Anyhow, for much of my adult life, prior to that time, I had been a fan of author-to-reader hierarchies.  I then was lucky enough to get onto a Master in Publishing, organised by the University of Salamanca and the company Santillana, part of the same group as El País.  Here, by some of the best in Spanish edition, we were taught all anyone could ever want to know about the subject – both from a technical as well as a moral point of view.  In particular, and I remember it very clearly in a brilliant first lesson, we were taken on a mind-spinning journey through the history of the book, which not only terminated with a brand new search engine called Google but also signalled the imminent appearance of the book’s digital equivalent.

I was, in fact, planning to set up a digital publisher – and remember being quizzed by editors far better than myself on the ideas I was contemplating springing on their  profession.

There was real and palpable fear at the time that the electronic book was going to destroy a whole industry.

Well.  That was almost a decade ago.  And only now am I able to read my beloved Guardian without its characteristic smell of feline.  I started a month ago on my brand new Kindle, using its experimental browser and free Internet connection to read its mobile version in the clear black and white of the device’s digital ink. 

And this was an essentially hyperlinked version which I have already experienced via my smartphone.  So it was no real revelation.  Competent and efficient.  The Internet in all its common glory.

But the other day I noticed the Guardian had started with its downloadable subscription version for the Kindle.  I decided to try out its 14-day free trial.  I’m three days into it.  And I like it very much.  As I have already commented in my previous post on the Kindle’s virtues, I have recovered my love of author-to-reader hierarchies – not only in the novels and short stories I’ve already downloaded but also, now, in newspapers.  Precisely what Rupert Murdoch as editor excelled most at in his editing of reality – that immersive cover-to-cover experience of being led through a gradually untangling maze of perceptions – is precisely what has encouraged me to return to the Guardian as willing participant in the hierarchy of being written exclusively for; perhaps more importantly, for their digital future, also as paying subscriber.

As this tweet argues:

If Rupert Murdoch drops his 39% of BSkyB I will become a paying member immediately of that station. That should be sweetener enough.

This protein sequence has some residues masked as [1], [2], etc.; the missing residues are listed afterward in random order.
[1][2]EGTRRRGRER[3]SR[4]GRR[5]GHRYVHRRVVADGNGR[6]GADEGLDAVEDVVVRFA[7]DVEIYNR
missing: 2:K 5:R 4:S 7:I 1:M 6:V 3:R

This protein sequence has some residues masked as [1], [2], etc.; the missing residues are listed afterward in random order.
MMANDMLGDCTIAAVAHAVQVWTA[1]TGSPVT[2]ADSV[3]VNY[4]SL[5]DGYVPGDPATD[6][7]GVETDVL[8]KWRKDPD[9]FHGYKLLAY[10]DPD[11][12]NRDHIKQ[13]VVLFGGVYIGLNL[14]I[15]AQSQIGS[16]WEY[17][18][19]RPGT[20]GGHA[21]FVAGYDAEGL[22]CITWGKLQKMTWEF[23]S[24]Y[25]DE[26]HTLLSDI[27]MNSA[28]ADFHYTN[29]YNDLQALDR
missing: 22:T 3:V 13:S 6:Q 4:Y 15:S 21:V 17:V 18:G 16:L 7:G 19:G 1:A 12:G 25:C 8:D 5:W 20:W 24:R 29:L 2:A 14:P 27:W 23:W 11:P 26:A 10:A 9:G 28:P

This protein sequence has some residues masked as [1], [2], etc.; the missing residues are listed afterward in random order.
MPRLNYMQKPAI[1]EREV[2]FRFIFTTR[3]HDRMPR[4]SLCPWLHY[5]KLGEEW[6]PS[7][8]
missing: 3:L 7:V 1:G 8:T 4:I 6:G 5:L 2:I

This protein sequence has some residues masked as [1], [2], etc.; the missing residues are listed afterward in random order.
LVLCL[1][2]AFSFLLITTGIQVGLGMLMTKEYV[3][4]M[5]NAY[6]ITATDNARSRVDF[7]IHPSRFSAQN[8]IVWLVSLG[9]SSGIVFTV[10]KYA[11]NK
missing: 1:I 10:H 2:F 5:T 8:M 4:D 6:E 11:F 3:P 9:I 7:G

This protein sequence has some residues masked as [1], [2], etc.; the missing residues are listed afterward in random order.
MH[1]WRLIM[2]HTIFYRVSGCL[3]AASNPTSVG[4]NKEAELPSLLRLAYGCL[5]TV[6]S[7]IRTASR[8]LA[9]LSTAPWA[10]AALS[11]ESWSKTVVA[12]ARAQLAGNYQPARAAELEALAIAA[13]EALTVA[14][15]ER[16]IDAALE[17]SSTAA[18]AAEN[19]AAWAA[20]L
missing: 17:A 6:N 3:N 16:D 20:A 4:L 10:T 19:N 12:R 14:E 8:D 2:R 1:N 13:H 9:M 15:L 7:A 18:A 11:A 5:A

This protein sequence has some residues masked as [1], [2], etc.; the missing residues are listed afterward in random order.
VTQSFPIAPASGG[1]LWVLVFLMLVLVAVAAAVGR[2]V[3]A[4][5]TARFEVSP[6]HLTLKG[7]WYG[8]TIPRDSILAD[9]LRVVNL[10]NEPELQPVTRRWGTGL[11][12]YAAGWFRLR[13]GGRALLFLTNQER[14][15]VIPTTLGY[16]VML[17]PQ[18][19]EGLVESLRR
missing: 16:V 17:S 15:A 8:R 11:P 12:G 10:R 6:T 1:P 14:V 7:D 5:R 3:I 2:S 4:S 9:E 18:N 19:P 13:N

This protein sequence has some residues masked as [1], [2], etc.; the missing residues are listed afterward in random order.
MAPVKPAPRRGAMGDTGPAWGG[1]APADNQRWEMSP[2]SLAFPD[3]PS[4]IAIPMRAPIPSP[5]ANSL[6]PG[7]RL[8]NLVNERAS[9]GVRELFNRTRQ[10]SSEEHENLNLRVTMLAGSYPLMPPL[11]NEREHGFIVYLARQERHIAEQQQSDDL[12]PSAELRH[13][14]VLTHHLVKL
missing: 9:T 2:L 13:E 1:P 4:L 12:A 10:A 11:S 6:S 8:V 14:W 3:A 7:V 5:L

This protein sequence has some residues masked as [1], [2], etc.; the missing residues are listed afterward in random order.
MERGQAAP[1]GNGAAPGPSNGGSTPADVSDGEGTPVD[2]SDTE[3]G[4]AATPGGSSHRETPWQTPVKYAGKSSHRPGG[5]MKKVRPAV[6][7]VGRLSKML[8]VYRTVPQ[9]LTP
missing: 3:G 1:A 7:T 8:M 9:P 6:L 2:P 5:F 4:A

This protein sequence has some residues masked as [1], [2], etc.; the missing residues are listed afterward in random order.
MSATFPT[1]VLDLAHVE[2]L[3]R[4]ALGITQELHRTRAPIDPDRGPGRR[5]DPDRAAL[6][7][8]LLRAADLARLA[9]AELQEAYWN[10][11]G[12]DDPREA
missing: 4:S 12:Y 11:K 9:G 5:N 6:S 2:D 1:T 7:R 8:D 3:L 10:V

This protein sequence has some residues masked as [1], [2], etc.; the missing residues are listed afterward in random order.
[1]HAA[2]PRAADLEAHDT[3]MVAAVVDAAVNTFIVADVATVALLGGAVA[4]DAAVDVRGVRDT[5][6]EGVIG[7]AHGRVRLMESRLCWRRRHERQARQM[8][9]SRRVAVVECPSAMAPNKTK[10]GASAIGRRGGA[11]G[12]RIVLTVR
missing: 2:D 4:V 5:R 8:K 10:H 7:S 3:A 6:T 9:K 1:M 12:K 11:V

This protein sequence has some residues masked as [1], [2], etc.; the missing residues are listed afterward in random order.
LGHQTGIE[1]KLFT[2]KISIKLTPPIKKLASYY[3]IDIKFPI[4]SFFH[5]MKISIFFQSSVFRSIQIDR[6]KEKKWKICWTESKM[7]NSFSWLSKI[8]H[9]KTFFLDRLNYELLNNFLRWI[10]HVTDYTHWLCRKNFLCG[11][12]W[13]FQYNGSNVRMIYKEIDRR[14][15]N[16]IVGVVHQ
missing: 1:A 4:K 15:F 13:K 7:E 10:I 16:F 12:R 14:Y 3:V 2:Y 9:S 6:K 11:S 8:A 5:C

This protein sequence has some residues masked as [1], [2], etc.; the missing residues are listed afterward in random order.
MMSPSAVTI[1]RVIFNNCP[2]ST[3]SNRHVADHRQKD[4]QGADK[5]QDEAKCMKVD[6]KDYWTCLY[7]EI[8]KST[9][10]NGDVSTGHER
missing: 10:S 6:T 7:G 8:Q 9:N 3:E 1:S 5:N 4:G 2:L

And so it is that the Guardian‘s persistence in bringing journalistic criminality to book has regained my approval – whilst Amazon’s ubiquitous device has allowed them to find a means to obtain my hard-earned cash.

No papers piling up unread in the sitting-room. 

No heavy monthly subscription fees – both the Guardian and Observer for a tenner a month. 

A blessed re-encounter with a habit of a lifetime. 

And renewal in my belief that there still exists in the heart of Britain a cross-party liberal conscience which no foreign body can excise.

Jul 012011

One of the Facebook comments at the foot of this story (in Spanish) – as it came my way via the Facebook feed of the Spanish paper El País – asks the possibly rhetorical question: “Who are the pirates now?”  For the Spanish Association of Authors and Publishers (SGAE) has spent most of the day under the unforgiving eyes of Spain’s Civil Guard, as a result of investigations which began in 2007.  It’s apparently taken four years for anything to come of that original tip-off.  In the meantime, as Wikipedia points out, the main function of the Association has been:

[…] the collection of a blank media tax called “canon”. This fee is aimed to compensate authors for private copies of their work and was incorporated into Spanish law by Law 22/1987 of November 11, Intellectual Property. This law recognized the right of users to make private copies. The fee was intended to levy countervailing audio and video devices such as tapes, stereos or televisions. Its latest version, called “digital canon”, placed the SGAE in the middle of a controversy when trying to extrapolate this charge to digital devices such as CD, DVD, external hard drives and cell phones capable of playing music. The amount payable ranges from 0.17 euros on the price of a CD-R up to 227 euros to be paid to purchase a copier.

Whilst as El País points out today:

El escrito del ministerio público que investigaba a la SGAE fue presentado hace unas semanas ante la Audiencia Nacional y responde a unas diligencias previas abiertas por este departamento a raíz de una denuncia que presentaron en noviembre de 2007 la Asociación de Internautas, la Asociación de Usuarios de Internet, la Asociación Española de Pequeñas y Medianas Empresas de Informática y Nuevas Tecnologías (APEMIT) y la Asociación Española de Hosteleros Víctimas del Canon (VACHE). La denuncia se basaba en la aparición en varios medios de comunicación de “supuestas ilicitudes cometidas en la gestión económica de los recursos de la SGAE”. Los internautas denunciaban que los directivos de la entidad habían formado una trama societaria de empresas filiales en torno a la SDAE en las que las cantidades recaudadas en concepto de gestión de derechos de autor se invertían en actividades lucrativas para las mismas. Una denuncia que converge con la intervención policial de hoy.

Essentially, the Spanish Association of Internet Users and other organisations drew the corresponding government department’s attention to evidence which had apparently appeared in the media in 2007 – and which seemed to indicate that there existed parallel companies into which monies received as a result of copyright were being diverted.